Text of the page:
“Is it a violation of privacy if my supervisor told Human Resources that I am seeking counseling from Employee Assistance Program at work?”

Question: If I tell my immediate supervisor that I am going to call the Employee Assistance Program (“EAP”) health line to get some counseling for work related stress, but don’t want him to tell Human Resources because of trust issues, is it a violation of my privacy if my boss then goes and tells Human Resources?

He told me that he gave Human Resources some referral name of counselors for me. I was shocked.

 Name Withheld
Tracy, California

Answer: Employee Assistance Programs (often called “EAP’s”) are services offered by employers to employees with issues in their personal lives that may affect their work lives. These programs are becoming more and more common, as employers see the value in helping valued employees in these ways who might otherwise leave their jobs, or be less effective on their jobs. 

In general, Employee Assistance Programs are offered by larger employers. Some are “in house”, that is, run by the employers, but many are provided by outside vendor companies whose businesses are to provide EAP assistance. The “issues” commonly addressed by EAP’s include substance abuse, emotional distress, child care and parental care issues, health care concerns, family or personal relationship issues, work relationship issues, and other matters that tend to overwhelm employees.

Each company and each vendor has its own “rules” about how EAP’s are supposed to work. It is extremely common for EAP programs to guarantee absolute confidentiality of who is using them, and for what, because employees would otherwise fear that word will spread of their “issue.”  Employees are almost always encouraged to contact EAP programs directly.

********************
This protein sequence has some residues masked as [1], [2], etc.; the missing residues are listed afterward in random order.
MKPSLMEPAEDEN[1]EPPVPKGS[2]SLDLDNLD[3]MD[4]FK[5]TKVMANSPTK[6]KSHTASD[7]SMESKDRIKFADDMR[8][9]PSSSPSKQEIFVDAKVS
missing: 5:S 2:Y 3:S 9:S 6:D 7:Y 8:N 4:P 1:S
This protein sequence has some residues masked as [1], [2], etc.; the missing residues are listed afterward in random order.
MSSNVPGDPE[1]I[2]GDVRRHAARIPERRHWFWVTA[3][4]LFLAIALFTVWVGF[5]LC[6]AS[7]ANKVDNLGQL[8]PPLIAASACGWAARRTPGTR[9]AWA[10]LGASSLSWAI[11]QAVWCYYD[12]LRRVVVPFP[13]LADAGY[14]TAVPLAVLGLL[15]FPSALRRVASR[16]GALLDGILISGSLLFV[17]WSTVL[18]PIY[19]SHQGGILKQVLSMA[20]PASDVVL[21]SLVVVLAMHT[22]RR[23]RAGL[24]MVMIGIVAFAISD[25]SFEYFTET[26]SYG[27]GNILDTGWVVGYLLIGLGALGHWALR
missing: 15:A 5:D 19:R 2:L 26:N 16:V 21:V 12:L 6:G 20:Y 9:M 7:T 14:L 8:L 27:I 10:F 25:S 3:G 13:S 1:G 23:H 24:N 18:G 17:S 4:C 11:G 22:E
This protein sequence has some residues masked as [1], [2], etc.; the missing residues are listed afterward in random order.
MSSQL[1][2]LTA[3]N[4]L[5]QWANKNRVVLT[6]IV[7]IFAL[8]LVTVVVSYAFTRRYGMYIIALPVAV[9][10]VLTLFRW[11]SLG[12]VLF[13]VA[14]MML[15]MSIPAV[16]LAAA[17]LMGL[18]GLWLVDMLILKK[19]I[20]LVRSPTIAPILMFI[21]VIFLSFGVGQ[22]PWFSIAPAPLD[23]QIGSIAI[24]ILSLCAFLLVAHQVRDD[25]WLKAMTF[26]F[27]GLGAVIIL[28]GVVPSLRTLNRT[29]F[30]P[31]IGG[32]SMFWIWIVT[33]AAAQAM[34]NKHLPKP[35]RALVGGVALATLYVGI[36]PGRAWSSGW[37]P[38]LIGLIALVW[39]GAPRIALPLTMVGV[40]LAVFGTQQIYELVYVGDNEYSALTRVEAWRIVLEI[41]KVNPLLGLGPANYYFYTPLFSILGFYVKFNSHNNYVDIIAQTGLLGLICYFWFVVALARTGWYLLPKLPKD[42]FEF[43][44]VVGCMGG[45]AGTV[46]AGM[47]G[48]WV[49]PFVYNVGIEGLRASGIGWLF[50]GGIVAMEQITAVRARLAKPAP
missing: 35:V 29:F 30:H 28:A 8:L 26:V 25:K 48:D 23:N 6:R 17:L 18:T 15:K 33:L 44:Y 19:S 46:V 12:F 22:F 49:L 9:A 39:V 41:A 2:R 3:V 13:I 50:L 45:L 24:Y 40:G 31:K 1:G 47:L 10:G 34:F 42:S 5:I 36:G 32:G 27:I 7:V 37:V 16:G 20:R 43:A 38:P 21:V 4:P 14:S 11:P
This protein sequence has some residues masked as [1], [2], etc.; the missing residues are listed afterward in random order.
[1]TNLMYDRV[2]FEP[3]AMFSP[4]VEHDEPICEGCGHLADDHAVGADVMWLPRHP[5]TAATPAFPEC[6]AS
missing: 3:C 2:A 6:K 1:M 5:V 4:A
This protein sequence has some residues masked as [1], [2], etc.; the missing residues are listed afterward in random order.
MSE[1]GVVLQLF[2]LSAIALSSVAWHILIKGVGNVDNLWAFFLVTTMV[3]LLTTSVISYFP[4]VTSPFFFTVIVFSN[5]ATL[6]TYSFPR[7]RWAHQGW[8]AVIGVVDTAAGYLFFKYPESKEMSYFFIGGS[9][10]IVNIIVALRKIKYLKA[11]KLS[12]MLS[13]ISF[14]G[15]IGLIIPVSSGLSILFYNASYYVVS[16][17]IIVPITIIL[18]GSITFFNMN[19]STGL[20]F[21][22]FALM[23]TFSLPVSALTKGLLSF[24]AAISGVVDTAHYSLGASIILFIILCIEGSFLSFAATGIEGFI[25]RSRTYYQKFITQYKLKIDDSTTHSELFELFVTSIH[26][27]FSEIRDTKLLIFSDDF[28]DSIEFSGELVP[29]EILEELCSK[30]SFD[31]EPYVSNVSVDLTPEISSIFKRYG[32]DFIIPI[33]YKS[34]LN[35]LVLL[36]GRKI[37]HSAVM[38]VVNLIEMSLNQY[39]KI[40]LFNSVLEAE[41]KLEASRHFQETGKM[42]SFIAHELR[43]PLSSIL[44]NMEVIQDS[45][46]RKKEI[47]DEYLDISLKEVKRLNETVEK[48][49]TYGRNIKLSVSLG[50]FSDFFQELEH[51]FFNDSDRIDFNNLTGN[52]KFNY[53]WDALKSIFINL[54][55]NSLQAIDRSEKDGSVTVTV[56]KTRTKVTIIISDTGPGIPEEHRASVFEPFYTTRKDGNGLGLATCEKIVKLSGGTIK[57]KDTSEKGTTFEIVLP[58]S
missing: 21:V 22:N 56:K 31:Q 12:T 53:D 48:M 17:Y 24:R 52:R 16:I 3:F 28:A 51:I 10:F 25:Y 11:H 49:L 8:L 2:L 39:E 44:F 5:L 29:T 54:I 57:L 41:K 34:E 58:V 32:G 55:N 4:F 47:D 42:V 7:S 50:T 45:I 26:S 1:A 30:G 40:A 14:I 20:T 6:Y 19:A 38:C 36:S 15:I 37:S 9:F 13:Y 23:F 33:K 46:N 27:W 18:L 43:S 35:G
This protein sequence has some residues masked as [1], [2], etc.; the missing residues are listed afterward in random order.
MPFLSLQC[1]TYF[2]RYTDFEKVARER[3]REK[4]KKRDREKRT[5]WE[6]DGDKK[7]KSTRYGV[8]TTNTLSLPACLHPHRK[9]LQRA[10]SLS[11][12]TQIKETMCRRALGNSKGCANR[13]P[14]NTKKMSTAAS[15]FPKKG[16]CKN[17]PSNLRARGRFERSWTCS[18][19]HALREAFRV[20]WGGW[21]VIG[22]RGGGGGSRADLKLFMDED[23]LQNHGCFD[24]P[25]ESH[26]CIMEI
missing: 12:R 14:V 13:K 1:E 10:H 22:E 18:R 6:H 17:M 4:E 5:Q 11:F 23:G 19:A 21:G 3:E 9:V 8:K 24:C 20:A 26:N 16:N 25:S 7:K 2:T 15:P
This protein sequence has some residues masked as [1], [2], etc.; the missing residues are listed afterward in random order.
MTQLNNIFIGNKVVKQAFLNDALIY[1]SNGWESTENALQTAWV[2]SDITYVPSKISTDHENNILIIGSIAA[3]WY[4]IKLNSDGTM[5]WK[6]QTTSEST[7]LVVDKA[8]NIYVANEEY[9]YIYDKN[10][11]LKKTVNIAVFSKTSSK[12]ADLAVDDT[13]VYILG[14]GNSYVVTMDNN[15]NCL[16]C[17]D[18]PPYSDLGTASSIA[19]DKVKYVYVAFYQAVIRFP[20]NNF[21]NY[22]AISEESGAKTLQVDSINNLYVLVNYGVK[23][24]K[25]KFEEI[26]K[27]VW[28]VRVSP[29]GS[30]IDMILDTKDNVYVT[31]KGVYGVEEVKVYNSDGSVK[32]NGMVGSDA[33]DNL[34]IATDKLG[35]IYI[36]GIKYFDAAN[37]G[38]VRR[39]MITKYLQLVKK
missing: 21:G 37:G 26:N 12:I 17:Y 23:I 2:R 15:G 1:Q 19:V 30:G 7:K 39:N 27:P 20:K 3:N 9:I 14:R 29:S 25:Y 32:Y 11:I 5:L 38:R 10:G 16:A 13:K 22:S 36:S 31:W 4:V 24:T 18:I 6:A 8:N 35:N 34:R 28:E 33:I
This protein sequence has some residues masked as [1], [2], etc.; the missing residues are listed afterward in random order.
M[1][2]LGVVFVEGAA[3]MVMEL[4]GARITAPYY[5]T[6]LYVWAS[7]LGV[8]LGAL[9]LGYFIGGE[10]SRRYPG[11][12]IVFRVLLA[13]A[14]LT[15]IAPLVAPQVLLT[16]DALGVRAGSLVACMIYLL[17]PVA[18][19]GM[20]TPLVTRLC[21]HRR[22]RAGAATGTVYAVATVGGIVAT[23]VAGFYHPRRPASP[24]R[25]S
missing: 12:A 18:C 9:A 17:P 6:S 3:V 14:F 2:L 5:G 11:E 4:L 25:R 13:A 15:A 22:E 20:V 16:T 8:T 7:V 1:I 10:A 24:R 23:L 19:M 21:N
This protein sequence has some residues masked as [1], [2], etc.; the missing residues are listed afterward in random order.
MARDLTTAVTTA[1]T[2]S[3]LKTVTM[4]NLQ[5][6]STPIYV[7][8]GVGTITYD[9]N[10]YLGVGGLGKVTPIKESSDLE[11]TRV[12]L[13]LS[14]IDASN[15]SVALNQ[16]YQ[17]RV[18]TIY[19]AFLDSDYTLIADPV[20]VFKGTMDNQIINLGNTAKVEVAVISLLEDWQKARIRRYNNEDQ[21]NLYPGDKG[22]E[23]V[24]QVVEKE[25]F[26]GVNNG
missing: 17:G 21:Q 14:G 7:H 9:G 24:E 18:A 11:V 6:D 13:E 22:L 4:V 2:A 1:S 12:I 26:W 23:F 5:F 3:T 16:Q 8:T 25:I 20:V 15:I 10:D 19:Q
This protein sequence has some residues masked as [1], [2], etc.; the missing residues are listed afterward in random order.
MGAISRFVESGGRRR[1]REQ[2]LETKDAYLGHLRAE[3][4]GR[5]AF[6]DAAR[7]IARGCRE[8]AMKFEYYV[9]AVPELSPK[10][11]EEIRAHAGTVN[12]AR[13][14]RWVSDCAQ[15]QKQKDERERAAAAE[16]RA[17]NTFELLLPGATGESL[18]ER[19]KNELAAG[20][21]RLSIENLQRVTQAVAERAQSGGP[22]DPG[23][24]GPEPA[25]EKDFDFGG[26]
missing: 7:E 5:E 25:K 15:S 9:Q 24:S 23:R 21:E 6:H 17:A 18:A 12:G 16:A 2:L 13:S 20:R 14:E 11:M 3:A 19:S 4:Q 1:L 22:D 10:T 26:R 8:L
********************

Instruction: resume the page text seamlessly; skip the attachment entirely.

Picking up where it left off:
Your sharing with your supervisor that you were planning to call EAP at your work was, frankly, probably an error of judgment. He may not have heard or understood your request that he not share this with Human Resources, he may not have appreciated the depth of your distrust of Human Resources, or he may just have forgotten your request. There’s even a chance he did what he did with malice. However, he could not have done what he did had you not mentioned your intentions to him in the first place.

Yes, I do believe your privacy rights were probably violated by what your supervisor did. He was wrong. But I do hope you can appreciate the proverb that goes “When you tell someone a secret, you give them a burden that few will carry.” In the eyes of the law, you were probably a contributor to the violation of your privacy, if not its primary cause.

I do not mean to cast blame on you, or chastise you. However, where another person’s keeping something private is important to you, your own keeping the matter private is the first place to start.
Hope this helps.  Thanks for writing in.                

   Best, Al Sklover

© 2010 Alan L. Sklover, All Rights Reserved.

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